Irish Soda Bread

There are many traditional baked goods in Ireland that have evolved over the centuries. From the earliest times, bread-making was an integral part of daily life in almost every home. Families lived in isolated farmhouses where most kitchens had only open hearths, not ovens, so the breads that developed were baked on griddles or in large three-legged black iron pots over fragrant turf fires. The aroma and taste of traditional soda bread is unique to Ireland, and it's become the established favorite with tourists and locals alike.

Leavening

Buttermilk and soda were the main raising agents used in the past, and the use of these prime ingredients has never lapsed. Buttermilk is a great preservative, but more importantly it gives soda bread and scones that beautiful tender crumb for which they are famous.

Traditions

Even though there is an abundance of readily available, good-quality breads in supermarkets today, quite a few Irish families still bake their own daily from specially treasured recipes passed down through the generations.

In most parts of Ireland, soda bread is shaped and baked as a round loaf with a cross marked on top.

You may be surprised to learn that it isn't a religious symbol at all, nor was it to let the fairies out. In the old days, it was simply a practical method of dividing the baked bread into four quarters.

In the North of the country, soda bread is cooked on a flat griddle pan and comes in triangular shapes called farls. The name originates from the Gaelic word fardel, meaning "fourth part." The dough is flattened into a round disc and divided into four equal triangular shapes. The bread cooks quickly on a hot dry griddle or frying pan. Each farl is then split in half and eaten warm.

Farls are also very popular fried in bacon fat and served as part of the infamous Irish breakfast. It's believed that soda-bread farls evolved this way because it is the fastest method of cooking bread when unexpected guests arrive for a bit of banter.

Since soda bread is a simple bread to make and can be rustled up in minutes, an astonishing number of variations exist: wheaten, with raisins and caraway seeds, the treacle variety, or simply plain--all equally irresistible.

There's no doubting, however, that soda bread tastes best still warm from the oven, spread with lashings of butter and homemade rhubarb jam and washed down with that essential cuppa tea.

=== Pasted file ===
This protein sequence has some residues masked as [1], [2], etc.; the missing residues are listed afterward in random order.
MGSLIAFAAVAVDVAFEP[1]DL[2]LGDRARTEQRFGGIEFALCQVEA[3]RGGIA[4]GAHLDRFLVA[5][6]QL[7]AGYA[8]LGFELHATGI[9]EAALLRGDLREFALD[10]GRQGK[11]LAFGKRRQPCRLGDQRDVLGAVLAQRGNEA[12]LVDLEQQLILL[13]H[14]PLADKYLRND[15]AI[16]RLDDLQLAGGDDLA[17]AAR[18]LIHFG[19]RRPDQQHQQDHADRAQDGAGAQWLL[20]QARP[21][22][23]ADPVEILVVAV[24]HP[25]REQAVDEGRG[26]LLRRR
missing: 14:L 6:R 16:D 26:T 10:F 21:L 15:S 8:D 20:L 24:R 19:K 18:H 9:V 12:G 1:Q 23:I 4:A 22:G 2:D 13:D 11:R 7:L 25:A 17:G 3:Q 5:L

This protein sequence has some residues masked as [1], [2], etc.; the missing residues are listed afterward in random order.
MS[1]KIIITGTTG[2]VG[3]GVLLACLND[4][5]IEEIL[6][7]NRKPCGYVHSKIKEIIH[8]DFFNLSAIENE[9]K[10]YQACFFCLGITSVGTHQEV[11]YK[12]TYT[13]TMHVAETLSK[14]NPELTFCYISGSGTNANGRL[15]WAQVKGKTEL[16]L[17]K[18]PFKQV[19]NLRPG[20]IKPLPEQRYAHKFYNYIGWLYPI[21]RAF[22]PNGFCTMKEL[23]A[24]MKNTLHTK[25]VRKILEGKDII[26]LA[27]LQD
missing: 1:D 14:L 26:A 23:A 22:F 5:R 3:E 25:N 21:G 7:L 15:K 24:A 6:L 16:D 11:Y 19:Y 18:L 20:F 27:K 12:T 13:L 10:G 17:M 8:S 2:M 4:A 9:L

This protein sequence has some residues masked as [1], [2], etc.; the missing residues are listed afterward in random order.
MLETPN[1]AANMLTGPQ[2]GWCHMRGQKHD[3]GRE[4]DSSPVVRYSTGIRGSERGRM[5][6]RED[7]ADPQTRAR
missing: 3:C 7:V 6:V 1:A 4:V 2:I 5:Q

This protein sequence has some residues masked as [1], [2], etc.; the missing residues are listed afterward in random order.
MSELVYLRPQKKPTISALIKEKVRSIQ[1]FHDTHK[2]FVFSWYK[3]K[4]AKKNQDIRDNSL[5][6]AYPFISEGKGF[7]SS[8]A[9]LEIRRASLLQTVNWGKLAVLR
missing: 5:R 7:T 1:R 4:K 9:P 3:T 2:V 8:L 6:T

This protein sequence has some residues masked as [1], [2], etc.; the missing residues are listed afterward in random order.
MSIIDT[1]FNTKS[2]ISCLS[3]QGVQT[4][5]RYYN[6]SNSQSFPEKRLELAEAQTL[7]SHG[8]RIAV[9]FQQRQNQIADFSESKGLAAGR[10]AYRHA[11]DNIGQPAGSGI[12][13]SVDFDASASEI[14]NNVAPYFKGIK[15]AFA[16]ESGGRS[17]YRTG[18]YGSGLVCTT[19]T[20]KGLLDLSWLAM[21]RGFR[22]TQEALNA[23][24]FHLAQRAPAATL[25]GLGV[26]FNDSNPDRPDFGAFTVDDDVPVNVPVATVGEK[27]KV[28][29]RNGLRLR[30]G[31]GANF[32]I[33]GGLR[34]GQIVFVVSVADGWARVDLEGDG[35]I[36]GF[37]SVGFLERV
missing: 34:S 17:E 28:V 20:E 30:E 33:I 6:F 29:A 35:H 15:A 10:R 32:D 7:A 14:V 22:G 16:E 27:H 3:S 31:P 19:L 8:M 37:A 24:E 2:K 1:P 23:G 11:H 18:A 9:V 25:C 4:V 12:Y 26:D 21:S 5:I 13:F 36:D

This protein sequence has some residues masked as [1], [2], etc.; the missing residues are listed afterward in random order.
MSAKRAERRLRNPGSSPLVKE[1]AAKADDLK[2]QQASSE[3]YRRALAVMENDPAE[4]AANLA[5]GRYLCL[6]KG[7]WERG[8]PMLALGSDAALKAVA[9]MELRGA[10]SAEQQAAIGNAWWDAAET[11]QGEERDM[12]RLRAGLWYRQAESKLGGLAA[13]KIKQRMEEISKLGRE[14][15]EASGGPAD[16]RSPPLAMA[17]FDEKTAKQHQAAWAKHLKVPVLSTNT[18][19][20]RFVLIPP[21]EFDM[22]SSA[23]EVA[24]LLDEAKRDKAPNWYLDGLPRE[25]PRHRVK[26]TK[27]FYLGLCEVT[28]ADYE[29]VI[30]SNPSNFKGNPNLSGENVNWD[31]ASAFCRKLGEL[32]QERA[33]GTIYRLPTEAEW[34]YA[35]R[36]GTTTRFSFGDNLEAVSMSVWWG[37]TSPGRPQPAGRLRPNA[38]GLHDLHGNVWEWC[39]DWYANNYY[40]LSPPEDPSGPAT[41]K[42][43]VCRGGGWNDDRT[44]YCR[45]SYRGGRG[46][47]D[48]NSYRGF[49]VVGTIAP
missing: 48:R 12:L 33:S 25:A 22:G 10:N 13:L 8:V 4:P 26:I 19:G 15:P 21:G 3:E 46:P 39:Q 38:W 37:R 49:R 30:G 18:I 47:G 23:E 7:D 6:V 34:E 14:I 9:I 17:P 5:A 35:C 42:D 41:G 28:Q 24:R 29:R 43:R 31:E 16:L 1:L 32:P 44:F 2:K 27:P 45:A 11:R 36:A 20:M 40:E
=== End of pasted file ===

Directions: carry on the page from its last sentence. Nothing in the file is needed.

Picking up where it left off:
Saint Patrick's Day Irish Soda Bread:

3 cups all-purpose flour
2 teaspoons baking powder
1 teaspoon baking soda
1/2 teaspoon salt
12 tablespoons cold unsalted butter, cut into small pieces
1-1/2 cups raisins
1 egg
1/2 cup honey (use heater honey if you can find it)
1 cup buttermilk

Preheat oven to 350F.
Butter a heavy skillet or casserole, 10" to 11" and 2" or 3" deep.
Sift the flour, baking powder, soda and salt together.
Cut in the butter until the mixture resembles peas.
Add the raisins and toss to distribute evenly.
Beat the egg in another bowl until very frothy.
Beat in the honey.
Beat in the buttermilk.
Gradually stir into the flour.
Pour into prepared pan.
Bake about an hour or until the middle is set.
Cut into wedges and serve warm from the pan.

Irish Barmbrack

4-5 cups all-purpose flour
1/2 teaspoon ground nutmeg
pinch of salt
1/2 cup butter
2-1/2 teaspoons dry active yeast
3/4 cup granulated sugar
3 eggs
1/2 ounces golden raisins
1/2 pound currants
1/2 cup chopped candied orange and/or lemon peel
1/2 cup lukewarm milk

Combine yeast, a pinch of the sugar, and milk; let sit 5 minutes.
Sift the flour, nutmeg, salt, and remaining sugar together.
Rub butter into flour mixture.
Beat the eggs with the yeast/milk mixture.
Add liquid to the dry ingredients and beat well until batter is stiff.
Fold in currants, raisins, and peel.
Pour into a greased 8" cake pans so that the mixture fills half way up the pan.
Cover with a cloth and leave to rise in a warm place until mixture has doubled in size (about 1 hour). Brush top of the dough with a little beaten egg to give a glaze and bake at 400F for 1 hour or until a toothpick inserted into the center comes out clean.